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FBI Detroit warns of increase in sextortion schemes targeting young boys

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Posted at 9:53 PM, Apr 20, 2022
and last updated 2022-04-20 21:53:53-04

(WXYZ) — The FBI Detroit Field Office has issued a warning about an increasing number of sextortion schemes involving young boys.

According to the FBI Detroit, they are receiving reports of adults posing as young girls and coercing young boys through social media to send sexual images and videos. Then, the person threatens them with exposure unless they pay.

“The most effective way to stop these criminals is by preventing young people from becoming victims. We can do that through awareness, education, and having important — and sometimes difficult — conversations with the young people in our lives,” said Special Agent James A. Tarasca of the FBI’s Detroit Field Office. “We recognize victims may be hesitant to come forward and report these incidents. If you are a victim and don’t feel comfortable reporting directly to law enforcement, we encourage you to reach out to a trusted adult, who can help you."

The FBI has these tips to protect you and children online:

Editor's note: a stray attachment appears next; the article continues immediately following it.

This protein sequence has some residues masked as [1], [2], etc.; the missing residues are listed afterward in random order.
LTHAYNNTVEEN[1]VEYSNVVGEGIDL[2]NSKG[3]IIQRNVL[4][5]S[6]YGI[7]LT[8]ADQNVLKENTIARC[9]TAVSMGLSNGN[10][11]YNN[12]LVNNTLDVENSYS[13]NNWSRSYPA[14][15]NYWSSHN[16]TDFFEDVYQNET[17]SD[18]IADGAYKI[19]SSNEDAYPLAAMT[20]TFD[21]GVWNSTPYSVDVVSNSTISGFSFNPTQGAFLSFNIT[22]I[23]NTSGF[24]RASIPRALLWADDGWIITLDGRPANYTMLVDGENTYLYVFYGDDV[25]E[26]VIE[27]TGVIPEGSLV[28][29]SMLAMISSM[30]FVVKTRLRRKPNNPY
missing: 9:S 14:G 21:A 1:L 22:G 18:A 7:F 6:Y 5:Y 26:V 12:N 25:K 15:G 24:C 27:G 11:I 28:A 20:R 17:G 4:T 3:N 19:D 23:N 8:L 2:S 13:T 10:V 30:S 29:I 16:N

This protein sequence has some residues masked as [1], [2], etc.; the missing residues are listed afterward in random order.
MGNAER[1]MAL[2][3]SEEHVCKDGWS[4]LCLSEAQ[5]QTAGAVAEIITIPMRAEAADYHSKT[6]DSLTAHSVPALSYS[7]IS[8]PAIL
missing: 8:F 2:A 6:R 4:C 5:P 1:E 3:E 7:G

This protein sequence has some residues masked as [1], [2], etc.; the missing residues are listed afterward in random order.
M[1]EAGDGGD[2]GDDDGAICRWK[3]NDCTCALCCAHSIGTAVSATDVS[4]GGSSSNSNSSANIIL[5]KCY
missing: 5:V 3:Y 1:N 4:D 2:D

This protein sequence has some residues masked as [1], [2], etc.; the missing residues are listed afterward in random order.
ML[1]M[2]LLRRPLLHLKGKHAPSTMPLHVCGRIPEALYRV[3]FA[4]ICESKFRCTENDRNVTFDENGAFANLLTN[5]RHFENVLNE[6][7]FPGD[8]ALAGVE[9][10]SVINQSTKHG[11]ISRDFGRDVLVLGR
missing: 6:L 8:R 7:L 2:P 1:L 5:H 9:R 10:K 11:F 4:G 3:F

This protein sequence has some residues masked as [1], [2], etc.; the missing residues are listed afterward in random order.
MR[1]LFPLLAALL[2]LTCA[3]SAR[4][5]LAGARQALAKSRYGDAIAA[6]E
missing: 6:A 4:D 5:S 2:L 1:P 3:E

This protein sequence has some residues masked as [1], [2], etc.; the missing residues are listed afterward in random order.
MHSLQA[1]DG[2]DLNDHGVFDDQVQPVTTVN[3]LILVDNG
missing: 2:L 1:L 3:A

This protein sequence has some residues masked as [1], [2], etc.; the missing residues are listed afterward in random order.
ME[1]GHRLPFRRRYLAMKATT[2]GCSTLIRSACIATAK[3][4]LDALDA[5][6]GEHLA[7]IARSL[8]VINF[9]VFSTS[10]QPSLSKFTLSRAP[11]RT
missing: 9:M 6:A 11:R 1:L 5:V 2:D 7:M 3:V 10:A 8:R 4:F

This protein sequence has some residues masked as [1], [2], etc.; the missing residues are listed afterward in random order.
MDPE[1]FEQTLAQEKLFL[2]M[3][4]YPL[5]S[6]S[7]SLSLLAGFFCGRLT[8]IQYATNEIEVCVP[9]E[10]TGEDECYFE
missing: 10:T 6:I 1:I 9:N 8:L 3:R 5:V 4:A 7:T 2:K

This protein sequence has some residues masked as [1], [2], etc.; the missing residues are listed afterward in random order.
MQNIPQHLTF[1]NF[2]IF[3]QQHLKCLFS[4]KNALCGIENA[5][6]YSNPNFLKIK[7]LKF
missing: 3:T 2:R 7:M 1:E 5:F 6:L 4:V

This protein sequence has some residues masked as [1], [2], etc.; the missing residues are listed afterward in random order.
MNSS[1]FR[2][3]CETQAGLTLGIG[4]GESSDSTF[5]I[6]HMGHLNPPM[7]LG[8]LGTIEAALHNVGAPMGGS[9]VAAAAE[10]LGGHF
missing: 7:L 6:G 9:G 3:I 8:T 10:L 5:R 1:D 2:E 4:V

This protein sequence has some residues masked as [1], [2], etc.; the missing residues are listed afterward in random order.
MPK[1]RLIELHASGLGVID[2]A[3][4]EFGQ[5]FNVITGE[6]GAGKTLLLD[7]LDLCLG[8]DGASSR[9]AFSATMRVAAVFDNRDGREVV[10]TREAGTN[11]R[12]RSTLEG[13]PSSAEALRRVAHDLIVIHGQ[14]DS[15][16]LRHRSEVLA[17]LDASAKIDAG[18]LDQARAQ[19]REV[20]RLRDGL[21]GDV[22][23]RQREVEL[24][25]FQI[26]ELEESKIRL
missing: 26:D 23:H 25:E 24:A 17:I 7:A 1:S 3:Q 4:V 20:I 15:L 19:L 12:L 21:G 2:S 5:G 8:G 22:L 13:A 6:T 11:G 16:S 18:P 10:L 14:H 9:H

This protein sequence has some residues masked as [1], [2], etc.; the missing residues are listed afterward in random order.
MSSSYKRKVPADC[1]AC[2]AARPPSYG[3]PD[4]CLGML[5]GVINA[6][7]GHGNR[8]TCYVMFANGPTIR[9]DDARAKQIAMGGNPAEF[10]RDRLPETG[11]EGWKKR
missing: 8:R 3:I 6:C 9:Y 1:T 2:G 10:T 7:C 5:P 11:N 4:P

1. Be selective about what you share online, especially your personal information and passwords. If your social media accounts are open to everyone, a predator may be able to figure out a lot of information about you or your children.
  2. Be wary of anyone you encounter for the first time online. Block or ignore messages from strangers.
  3. Be aware people can pretend to be anything or anyone online. Videos and photos are not proof that a person is who they claim to be.
  4. Be suspicious if you meet someone on a game or app and they ask you to start talking to them on a different platform.
  5. Encourage your children to report suspicious behavior to a trusted adult.

If you believe you or someone you know is a victim of sextortion:

  • Call the FBI’s Detroit Field Office at 313-965-2323 or submit a tip online at tips.fbi.gov. You can also file a report with the FBI’s Internet Crime Complaint Center (IC3) at www.ic3.gov, or the National Center for Missing and Exploited Children (1-800-THELOST or cybertipline.org).
  • Do not delete anything before law enforcement is able to review it.
  • Tell law enforcement everything about the encounters you had online; it may be embarrassing, but it is necessary to find the offender.